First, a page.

Troops getting $100K in life insurance after vax mandate ends

Military service members will automatically receive an additional $100,000 in life insurance coverage beginning March 1, reaching a maximum coverage amount of $500,000. The increase comes after the Pentagon officially ended the Covid vaccine mandate earlier this year.

The increased coverage will include all service members, even those who previously decreased or rejected Servicemembers’ Group Life Insurance (SGLI).

The new plan will include a premium of $31 per month for $500,000 worth of coverage, marking a $6 per service member increase, according to the SGLI’s policy details.

A benefit update from Veterans Affairs notes that a service member can purchase $500,000 of coverage for just $31 a month under the newly updated SGLI policy coverage. The last time the SGLI coverage was updated to reflect cost of living increases was in 2005 when the policy coverage was increased from $250,000 to $400,000 of coverage.

The change is part of the Supporting Families of the Fallen Act, which was passed by Congress last year and subsequently signed by President Joe Biden.

READ MORE: WHO ‘worried’ about 2 people with bird flu; still recommend COVID masks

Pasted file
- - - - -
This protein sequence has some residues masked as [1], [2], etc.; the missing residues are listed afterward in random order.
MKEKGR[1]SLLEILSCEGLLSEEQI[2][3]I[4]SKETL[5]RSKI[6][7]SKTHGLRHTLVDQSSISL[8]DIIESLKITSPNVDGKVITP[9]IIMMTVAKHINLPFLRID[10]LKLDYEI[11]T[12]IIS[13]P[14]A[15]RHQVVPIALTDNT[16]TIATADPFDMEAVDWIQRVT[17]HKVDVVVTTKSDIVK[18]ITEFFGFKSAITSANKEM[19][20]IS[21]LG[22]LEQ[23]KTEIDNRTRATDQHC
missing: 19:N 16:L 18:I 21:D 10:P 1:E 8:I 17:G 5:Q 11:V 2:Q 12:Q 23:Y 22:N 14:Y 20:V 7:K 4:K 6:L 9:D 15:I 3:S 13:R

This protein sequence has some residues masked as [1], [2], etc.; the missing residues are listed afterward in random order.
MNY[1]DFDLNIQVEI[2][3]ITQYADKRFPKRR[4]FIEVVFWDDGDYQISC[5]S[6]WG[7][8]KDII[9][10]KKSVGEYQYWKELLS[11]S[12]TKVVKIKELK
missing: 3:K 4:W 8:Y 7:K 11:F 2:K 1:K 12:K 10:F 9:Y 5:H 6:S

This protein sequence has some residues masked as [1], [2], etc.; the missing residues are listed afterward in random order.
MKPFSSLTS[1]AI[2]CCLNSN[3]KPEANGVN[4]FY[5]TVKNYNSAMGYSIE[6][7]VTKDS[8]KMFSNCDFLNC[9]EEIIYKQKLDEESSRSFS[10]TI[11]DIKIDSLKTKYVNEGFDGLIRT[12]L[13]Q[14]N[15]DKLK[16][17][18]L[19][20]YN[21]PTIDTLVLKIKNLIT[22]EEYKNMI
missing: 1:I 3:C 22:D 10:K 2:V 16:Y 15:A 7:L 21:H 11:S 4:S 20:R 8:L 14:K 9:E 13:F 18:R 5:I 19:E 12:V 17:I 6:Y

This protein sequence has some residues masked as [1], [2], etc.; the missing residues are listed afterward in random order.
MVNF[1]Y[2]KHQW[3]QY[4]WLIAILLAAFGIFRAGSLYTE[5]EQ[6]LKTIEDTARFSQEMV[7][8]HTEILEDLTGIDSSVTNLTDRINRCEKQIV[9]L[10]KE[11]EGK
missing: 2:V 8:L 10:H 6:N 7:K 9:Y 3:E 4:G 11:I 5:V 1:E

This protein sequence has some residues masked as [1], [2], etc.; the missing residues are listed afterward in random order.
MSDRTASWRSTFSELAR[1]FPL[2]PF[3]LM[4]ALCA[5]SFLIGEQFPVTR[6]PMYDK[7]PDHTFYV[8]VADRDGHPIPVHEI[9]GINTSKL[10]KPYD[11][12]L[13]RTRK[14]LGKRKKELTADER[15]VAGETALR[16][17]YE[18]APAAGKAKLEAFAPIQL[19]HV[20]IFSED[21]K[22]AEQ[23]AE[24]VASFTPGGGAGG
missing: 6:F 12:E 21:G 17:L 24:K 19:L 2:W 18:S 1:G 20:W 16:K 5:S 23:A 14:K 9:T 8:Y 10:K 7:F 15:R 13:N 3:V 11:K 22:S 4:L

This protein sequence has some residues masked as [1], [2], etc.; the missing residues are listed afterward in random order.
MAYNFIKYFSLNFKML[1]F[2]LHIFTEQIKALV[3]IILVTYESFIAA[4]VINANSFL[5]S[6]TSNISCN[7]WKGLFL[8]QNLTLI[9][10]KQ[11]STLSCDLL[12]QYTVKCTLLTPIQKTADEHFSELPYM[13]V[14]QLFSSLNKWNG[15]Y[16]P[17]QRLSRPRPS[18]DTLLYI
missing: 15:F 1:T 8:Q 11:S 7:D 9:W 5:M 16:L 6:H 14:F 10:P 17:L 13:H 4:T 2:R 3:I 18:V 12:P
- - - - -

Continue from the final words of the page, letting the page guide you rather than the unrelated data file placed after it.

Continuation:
“Sometimes, it’s the little things that really help,” said Sen. Tommy Tuberville (R-AL), the bill’s sponsor, according to Military.com. “There’s not a lot being saved by these military families, there’s not a big savings account, and so there’s not a lot to lean on if there’s a death in the family. So I think this gives us another opportunity to give peace of mind to some of the families.”

Sen. Kevin Kramer (R-ND), a member of the Senate Veterans Affairs Committee, also commended the new act as it was considered by Congress.

“At a time when inflation is soaring to record highs, this new law will allow our veterans to better provide their families with stability

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Why I Opted Out of Buying More Life Insurance After Having a Second Child

Woman working on taxes while holding infant in her lap.

Image source: Getty Images

There’s a few simple reasons why I decided not to buy more life insurance.


Key points

  • Life insurance should provide financially for surviving loved ones.
  • It often makes sense to buy more life insurance after major life events, but I did not buy more coverage after having my second child.

Life insurance should provide a death benefit that is large enough to provide for surviving loved ones in case of an untimely death. It is important to buy a policy early on when coverage is still affordable and is available before pre-existing conditions develop. But, it’s also important to make adjustments to that policy as life changes happen.